As a pediatric hand surgeon, I work with kids of all ages with hand and upper limb malformations, diseases and injuries. I specialize in treating brachial plexus injuries, congenital hand malformations, thoracic outlet syndrome and cerebral palsy.
I have always enjoyed working with children, and I love the complexity and problem-solving skills needed to restore function to the hand, including expert care for microvascular and peripheral nerve problems.
We have specialty clinics for many of the children I treat, including cerebral palsy, brachial plexus injuries and thoracic outlet syndrome. I also have many clinics for all types of patients at Cincinnati Children’s Burnet, Green Township and Liberty campuses.
In my practice, I try to make kids and their parents comfortable and laugh during their visits. I believe that keeping children calm and happy decreases their anxiety and improves their overall results from treatment.
I am proud to be one of Cincinnati Magazine’s Top Doctors for hand surgery, from 2015 to 2020. I was also in the American Society for Surgery of the Hand’s Young Leaders Program in 2014-2015 and am currently the fellowship director for the Mary S. Stern Hand Surgery Fellowship.
In my research, I’m working to improve patient care by designing orthopaedic and nerve implants that are bioresorbable. These implants can improve recovery from injury and then will be reabsorbed by the body over time. This will eliminate the need for a second surgery for hardware removal.
In my free time, I enjoy fencing — especially with my daughter — and I coach youth sports for my kids' teams. Participating in the Cincinnati Children’s choir games gave me the opportunity to sing onstage at the Cincinnati Music Hall. I volunteer on yearly international mission trips with Cincinnati Children’s and have helped kids with hand and upper limb problems in India, Honduras and St. Vincent and the Grenadines.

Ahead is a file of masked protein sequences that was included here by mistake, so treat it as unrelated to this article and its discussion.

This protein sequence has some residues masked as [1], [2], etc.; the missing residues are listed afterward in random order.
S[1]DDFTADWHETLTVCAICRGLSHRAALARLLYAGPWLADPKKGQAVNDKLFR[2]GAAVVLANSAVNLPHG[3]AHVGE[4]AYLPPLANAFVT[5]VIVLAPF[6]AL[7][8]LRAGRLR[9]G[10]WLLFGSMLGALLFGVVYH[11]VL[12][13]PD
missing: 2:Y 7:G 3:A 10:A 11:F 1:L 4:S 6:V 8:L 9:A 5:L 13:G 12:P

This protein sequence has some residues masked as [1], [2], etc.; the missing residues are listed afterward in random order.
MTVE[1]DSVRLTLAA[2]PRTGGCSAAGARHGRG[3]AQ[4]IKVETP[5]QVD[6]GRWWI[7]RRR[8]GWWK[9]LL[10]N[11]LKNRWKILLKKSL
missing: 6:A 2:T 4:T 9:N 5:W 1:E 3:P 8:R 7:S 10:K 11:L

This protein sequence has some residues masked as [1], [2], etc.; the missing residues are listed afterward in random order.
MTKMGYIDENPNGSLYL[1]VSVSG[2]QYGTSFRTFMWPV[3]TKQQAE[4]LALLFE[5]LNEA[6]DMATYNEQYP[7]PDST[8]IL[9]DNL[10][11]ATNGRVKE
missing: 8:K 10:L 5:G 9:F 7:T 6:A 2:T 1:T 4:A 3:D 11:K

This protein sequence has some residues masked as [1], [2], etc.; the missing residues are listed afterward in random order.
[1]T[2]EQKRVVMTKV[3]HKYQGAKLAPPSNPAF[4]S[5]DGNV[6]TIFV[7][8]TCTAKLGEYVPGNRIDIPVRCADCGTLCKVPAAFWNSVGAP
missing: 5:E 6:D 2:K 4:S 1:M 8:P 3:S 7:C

MD: Johns Hopkins University, Baltimore, MD, 2004.
Residency: Orthopaedic Surgery, University of Cincinnati, Cincinnati, OH, 2004-2009.
Fellowship: Thomas Jefferson University, Philadelphia, PA, 2009-2010; Cincinnati Children's Hospital, Cincinnati, OH, 2010-2011.
Board Certification: Orthopaedic Surgery, 2013; Hand Surgery, 2014.
Hand and upper extremity trauma; congenital hand malformations; peripheral nerve injuries; upper extremity reconstruction from cerebral palsy, spinal cord injuries and brachial plexus injuries
Orthopaedic Surgery, Brachial Plexus, Hand and Upper Extremity
Enhancing muscle recovery following peripheral nerve injuries
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Outcomes of Isolated Radial Osteotomy for Volar Distal Radioulnar Joint Instability Following Radial Malunion in Children. Journal of Hand Surgery. 2018; 43:81.e1-81.e8.
CORR Insights®: What Is the Risk of Postoperative Neurologic Symptoms After Regional Anesthesia in Upper Extremity Surgery? A Systematic Review and Meta-analysis of Randomized Trials. Clinical Orthopaedics and Related Research. 2022; 480:2390-2391.
International Pediatric Multidisciplinary Management Using Telemedicine to Promote Equitable Care. Telemedicine Journal and e-Health. 2022.
Nonunion of the Clavicle Among Children: A Review of the Literature and a Report of Three New Cases. Orthopedics. 2022; 45:e190-e195.
Multiple Continuous Y-to-V-Plasties for Excision and Reconstruction of Constriction Band Syndrome: Case Series and Description of Surgical Technique. Plastic and Reconstructive Surgery. 2022; 149:774e-778e.
Acromioclavicular Dislocation. Congenital and Acquired Deformities of the Pediatric Shoulder Girdle. 2022.
The prevalence of Vickers' ligament in Madelung's deformity: a retrospective multicentre study of 75 surgical cases. Journal of Hand Surgery: European Volume. 2021; 46:384-390.
Bizarre Parosteal Osteochondromatous Proliferation (Nora Lesion) in Pediatric Phalanges. Journal of Hand Surgery. 2021; 46:344.e1-344.e9.
Humerus Rotation Has a Negligible Effect on Baumann Angle in a Wide Range of Rotational Positions. Journal of Pediatric Orthopaedics. 2020; 40:e822-e826.
Pin placement may be more important than fracture type in predicting failure. Response to: fracture obliquity is a predictor for loss of reduction in supracondylar humerus fractures in older children: an answer to a commentary. Journal of Pediatric Orthopaedics Part B. 2020; 29.
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